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Author Topic: SHB v. Wax Moth  (Read 1054 times)
Pond Creek Farm
Field Bee
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Gender: Male
Posts: 566

Location: Republic, MO

« on: July 01, 2009, 12:01:53 AM »

I took a box of frames off a laying worker hive many weeks ago.  There were many frames of drawn combs with some in honey and others in pollen.  None were in brood and most were empty.  IN a few weeks I happened to check the combs and saw some larvae.  These bugs ultimately drilled through many cells and the track can be easily seen. Are these most likely SHB or wax moths?  I should have taken pictures, but alas, I did not have the camera.   

The Swarm King
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Location: Metairie, Louisiana

I like doing cut-outs, but I love catching swarms!

« Reply #1 on: July 01, 2009, 12:03:32 AM »

Wax moth.


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Super Bee
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Gender: Female
Posts: 1740

Location: Atlanta, GA

Bee in N Georgia on a Blackberry flower

« Reply #2 on: July 01, 2009, 12:41:04 AM »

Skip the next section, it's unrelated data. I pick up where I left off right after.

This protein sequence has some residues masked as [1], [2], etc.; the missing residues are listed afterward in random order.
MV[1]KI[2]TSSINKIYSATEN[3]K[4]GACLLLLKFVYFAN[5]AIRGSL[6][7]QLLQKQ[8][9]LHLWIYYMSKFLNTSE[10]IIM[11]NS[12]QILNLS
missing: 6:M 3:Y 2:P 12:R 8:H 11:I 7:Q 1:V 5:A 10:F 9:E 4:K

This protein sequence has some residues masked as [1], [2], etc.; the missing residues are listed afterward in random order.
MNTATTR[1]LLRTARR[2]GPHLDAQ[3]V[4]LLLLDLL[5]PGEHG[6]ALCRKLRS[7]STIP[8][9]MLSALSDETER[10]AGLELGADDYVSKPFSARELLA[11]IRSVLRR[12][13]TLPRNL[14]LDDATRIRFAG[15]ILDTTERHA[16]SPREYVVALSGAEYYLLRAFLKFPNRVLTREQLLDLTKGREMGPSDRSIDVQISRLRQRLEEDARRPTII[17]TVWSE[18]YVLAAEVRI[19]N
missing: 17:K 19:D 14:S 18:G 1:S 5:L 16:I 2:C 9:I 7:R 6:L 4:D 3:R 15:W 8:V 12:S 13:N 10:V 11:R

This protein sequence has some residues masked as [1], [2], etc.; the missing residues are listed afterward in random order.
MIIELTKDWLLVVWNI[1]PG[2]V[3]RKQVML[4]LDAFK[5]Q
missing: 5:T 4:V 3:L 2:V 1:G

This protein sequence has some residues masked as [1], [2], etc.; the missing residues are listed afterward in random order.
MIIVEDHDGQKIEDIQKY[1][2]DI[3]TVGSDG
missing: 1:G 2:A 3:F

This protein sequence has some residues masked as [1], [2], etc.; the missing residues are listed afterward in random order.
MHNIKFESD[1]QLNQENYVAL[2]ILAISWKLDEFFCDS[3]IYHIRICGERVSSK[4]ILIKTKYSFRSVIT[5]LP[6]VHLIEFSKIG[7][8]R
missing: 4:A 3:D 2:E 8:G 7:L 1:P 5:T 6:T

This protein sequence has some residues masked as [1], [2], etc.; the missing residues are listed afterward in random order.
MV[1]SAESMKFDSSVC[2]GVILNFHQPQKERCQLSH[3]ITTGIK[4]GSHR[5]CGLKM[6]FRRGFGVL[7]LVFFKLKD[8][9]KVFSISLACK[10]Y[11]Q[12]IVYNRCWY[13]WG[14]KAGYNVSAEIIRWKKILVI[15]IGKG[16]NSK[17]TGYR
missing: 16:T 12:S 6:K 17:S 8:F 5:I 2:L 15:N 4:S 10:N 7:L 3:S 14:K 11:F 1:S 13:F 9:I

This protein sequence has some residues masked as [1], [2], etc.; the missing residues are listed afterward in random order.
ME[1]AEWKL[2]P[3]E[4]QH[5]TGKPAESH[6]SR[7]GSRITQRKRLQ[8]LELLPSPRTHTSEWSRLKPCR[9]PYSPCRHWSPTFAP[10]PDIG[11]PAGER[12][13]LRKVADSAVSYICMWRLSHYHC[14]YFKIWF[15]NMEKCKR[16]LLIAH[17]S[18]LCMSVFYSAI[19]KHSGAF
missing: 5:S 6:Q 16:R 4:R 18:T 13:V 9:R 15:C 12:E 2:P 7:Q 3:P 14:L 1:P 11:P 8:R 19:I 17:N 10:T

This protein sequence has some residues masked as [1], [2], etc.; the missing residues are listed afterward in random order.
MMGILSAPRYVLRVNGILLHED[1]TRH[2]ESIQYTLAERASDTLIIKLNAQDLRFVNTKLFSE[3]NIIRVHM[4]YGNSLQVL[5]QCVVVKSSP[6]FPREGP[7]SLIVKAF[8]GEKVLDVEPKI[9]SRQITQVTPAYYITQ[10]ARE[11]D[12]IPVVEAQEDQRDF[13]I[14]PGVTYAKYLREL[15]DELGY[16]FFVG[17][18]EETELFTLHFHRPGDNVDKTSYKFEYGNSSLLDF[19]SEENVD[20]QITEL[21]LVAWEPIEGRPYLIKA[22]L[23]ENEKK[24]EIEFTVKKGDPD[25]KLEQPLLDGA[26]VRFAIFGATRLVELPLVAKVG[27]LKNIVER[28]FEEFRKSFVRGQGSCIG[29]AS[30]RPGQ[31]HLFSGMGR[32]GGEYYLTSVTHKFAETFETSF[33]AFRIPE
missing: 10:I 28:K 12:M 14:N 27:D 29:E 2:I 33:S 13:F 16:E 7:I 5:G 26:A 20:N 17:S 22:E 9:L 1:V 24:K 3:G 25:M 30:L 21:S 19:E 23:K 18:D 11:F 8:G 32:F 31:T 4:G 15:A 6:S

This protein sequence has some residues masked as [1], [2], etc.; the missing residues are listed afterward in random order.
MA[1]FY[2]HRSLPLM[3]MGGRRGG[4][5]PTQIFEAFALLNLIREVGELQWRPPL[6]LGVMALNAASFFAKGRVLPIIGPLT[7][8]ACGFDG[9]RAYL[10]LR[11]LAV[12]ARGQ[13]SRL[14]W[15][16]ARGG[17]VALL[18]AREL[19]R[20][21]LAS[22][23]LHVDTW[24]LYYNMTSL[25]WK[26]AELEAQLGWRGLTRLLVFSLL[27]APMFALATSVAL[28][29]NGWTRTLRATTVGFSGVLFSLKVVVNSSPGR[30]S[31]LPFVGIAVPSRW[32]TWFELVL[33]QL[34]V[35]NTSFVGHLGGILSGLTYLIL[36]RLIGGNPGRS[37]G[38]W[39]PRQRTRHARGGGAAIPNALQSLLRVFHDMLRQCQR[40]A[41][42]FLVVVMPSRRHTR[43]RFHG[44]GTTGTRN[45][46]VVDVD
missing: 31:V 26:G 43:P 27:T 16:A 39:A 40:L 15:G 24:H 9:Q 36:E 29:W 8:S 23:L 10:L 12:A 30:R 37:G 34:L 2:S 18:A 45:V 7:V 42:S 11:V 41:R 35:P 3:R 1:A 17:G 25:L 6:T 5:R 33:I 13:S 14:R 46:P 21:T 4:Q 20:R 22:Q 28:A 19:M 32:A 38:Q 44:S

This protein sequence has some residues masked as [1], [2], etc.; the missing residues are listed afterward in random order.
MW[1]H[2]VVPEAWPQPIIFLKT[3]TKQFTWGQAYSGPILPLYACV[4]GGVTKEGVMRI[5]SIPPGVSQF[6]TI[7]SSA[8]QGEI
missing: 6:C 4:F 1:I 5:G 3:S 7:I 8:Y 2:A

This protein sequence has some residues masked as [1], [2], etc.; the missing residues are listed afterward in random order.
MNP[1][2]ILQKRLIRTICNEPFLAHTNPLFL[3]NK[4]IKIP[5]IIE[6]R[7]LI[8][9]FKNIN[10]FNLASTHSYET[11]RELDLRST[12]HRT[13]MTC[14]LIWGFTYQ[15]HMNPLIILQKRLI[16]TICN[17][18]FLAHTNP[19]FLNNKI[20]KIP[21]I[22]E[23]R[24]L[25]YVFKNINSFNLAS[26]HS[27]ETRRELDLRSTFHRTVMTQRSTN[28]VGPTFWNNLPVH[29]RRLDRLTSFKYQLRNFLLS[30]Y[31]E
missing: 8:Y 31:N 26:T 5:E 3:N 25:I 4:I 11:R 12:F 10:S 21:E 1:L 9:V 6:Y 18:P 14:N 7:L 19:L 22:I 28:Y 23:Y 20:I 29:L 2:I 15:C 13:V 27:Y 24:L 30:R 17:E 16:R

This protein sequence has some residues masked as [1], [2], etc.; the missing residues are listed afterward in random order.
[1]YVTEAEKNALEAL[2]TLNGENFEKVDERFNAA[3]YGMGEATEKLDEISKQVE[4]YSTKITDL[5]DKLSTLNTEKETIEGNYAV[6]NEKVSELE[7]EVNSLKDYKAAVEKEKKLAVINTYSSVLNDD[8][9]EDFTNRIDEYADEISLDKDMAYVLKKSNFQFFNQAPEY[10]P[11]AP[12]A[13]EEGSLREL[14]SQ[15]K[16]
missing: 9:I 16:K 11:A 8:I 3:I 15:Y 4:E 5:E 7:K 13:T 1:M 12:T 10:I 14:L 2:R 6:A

Wax moth larvae don't have legs - SHB larvae have six tiny legs in the front of the larvae - three on each side, obviously....

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House Bee
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Location: Bonita Springs, FL

« Reply #3 on: July 01, 2009, 07:11:37 PM »

If you had just dry, cob-webby looking trails through the comb, it is wax moth.  Typically, you won't see them, just their tunnels tracking along the foundation.  SHB larvae look like maggots.  If there are a lot of them, they slime the comb.  It will be wet and disgusting.  If you are planning on putting it back on a hive soon, put the frames in the freezer to eliminate them.  If you store them, put them preferably in a hive box with some Para-Moth crystals on top.  Close up the box to eliminate air circulation.  The fumes are heavier than air and will permeate down over the frames and kill any larvae and keep others from infesting.  They will need to be aired out for a day or two before being put on a hive.

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House Bee
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Posts: 364

Location: Tampa, FL

« Reply #4 on: July 02, 2009, 09:00:43 PM »

Wax moth

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